• John Merryman

    It would seem part of the problem is that money is assumed to be a substitute or notational commodity, but it is really a substitute for trust. A homogenous and organic community doesn’t need some reductionistic form of economic contract, as the basis of such societies is a wholistic trust and personal knowledge. So it would be counterproductive to have a manufactured substitute.
    Money only becomes necessary when different groups interact and communities grow too large to know all or most of the other members. Then some common currency becomes necessary.
    Money, as a multiparty contract, actually functions as a form of public commons, much like a road system. We own our houses, cars, businesses, etc, but not the roads connecting them and very few people cry socialism over that. If people understood money as public property and society treated it as such, people would be much more careful what value they convert to money and tend to develop those more organic networks and natural stores of value again.

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  • John Merryman

    “As a citizen I am interested in the stakes of this controversy, perhaps more so than economists. I want voices that I can trust in the dust of factious debate. I want my taxes to pay for their independence and public service. But as an historian my intuition is that these wishes are both naïve and quaint. The professoriate’s extramural commitments are no longer an exception, liable to policing and containment. To open the University was the banner of the labour economist and super-President of the University of California, Clark Kerr, but also of the Free Universities that antagonized his vision. The outcome matched neither design. We have neither the “Multiversity” nor the politically engaged professor, we have an entrepreneur scholar of uncertain loyalties.”

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  • Brian Too

    The problem is one of complexity.

    In physics you can plausibly isolate systems. In the more complex sciences (complex may not be the right word, I’m liable to make someone react badly, but I cannot think of a better word at the moment), you hit more and more barriers to doing so. How many isolated economies are there? In the past there were a few but now?

    In the more fundamental sciences (ah that’s better) you can therefore test alternate hypotheses with controls. How do you do that in economics?

    We say that Hoover’s policies were a failure during the Great Depression, and Roosevelt’s were a success. OK, that’s true on the face of it. But how do we control for the passage of time and numerous other factors? Maybe Roosevelt would have been a failure in Hoover’s day, and vice versa. I’m no historian and undoubtedly many will point out my example’s failings, without noticing the larger point I’m making.

    How do the social scientists perform a proper A-B test and prove, beyond any doubt, which scenario is the truth? There are so many uncontrolled variables it is difficult to make any point with mathematical certainty.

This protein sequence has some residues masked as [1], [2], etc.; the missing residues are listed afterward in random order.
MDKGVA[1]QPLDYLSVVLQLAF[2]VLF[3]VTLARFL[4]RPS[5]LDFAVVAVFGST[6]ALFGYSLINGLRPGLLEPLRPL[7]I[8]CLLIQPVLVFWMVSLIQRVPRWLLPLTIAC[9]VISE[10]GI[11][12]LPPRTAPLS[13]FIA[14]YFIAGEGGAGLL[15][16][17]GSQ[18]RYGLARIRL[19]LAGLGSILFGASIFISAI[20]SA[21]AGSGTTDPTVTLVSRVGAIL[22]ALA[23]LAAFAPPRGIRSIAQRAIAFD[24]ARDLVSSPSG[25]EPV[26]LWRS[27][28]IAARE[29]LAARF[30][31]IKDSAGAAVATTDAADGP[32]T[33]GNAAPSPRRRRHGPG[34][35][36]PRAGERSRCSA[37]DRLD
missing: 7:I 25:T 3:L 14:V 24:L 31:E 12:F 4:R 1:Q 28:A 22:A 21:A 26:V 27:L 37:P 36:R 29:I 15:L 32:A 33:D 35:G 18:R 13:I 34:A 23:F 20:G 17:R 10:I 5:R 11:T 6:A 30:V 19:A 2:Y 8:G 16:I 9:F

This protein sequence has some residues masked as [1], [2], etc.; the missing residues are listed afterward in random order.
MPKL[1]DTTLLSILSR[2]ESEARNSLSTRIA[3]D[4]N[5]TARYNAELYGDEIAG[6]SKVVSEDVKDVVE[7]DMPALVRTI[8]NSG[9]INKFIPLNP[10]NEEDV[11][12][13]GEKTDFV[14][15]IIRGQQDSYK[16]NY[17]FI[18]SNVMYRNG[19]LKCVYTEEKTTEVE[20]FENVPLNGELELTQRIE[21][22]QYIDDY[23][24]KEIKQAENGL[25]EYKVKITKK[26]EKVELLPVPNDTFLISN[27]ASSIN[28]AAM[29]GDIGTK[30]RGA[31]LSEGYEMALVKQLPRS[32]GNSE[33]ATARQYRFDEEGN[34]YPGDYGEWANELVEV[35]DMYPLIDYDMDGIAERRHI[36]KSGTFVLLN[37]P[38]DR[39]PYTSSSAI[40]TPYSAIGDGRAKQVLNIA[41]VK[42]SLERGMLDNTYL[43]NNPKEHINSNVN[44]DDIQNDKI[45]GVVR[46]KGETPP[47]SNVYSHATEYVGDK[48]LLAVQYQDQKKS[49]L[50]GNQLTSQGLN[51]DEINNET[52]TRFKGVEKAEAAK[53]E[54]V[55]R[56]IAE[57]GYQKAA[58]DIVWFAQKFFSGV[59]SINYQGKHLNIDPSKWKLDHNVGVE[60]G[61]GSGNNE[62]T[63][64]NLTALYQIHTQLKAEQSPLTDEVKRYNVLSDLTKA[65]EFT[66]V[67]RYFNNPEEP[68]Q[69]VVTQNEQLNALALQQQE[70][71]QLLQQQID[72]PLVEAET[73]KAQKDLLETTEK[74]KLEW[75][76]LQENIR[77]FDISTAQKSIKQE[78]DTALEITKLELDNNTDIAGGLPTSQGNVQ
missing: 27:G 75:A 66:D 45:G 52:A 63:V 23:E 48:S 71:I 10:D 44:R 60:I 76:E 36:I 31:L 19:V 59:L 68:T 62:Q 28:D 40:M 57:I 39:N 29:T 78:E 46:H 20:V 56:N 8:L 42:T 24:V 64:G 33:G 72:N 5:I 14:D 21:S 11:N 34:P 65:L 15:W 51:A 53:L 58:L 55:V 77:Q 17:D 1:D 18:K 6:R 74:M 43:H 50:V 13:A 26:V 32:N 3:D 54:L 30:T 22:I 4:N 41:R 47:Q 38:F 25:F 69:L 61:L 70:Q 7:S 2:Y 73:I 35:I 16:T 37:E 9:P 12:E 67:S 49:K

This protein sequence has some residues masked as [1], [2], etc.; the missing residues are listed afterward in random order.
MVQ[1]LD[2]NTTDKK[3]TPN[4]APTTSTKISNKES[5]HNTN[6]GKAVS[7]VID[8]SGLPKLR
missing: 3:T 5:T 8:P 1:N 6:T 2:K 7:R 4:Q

I sometimes feel that the difference between a successful social policy and an unsuccessful one is not so much how correct your fundamentals are, but how many people you can rally to your side. In sufficient numbers you can overwhelm a mediocre efficiency in your policy. Just throw more resources at the problem.

    The academics have another problem. They desperately want to be relevant to the real world, and money is a powerful lure. Lots of economists have, it seems to me, overstated their actual predictive abilities.

    On the other side of the fence the money people don’t care about academics. They look for any advantage, even if it is only 5-10%. Problem is, if they start making money and credit the academic theory for those gains, it becomes easy to over-ascribe the success to academic underpinnings. Even the reverse is true (monetary loss /= totally worthless academic knowledge).

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  • James Ph. Kotsybar

    – James Ph. Kotsybar

    When the general public hears about
    A breakthrough in scientific research
    They want to add their voices to the shout,
    So as not to feel they’re left in the lurch.
    That they have opinions, there is no doubt.

    They’ll foist themselves into the dialogue,
    When something sensational’s put in print.
    Though their comments reveal they’re in a fog
    Without having the slightest clue or hint,
    It won’t prevent them posting to the blog.

    Most often, all they can add is their moan:
    “Why can’t science leave well-enough alone?”

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  • Anthony

    Professor, I would love to see yourself and Prof. Hanson discuss this topic on

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Cosmic Variance

Random samplings from a universe of ideas.

About Sean Carroll

Sean Carroll is a Senior Research Associate in the Department of Physics at the California Institute of Technology. His research interests include theoretical aspects of cosmology, field theory, and gravitation. His most recent book is The Particle at the End of the Universe, about the Large Hadron Collider and the search for the Higgs boson. Here are some of his favorite blog posts, home page, and email: carroll [at] .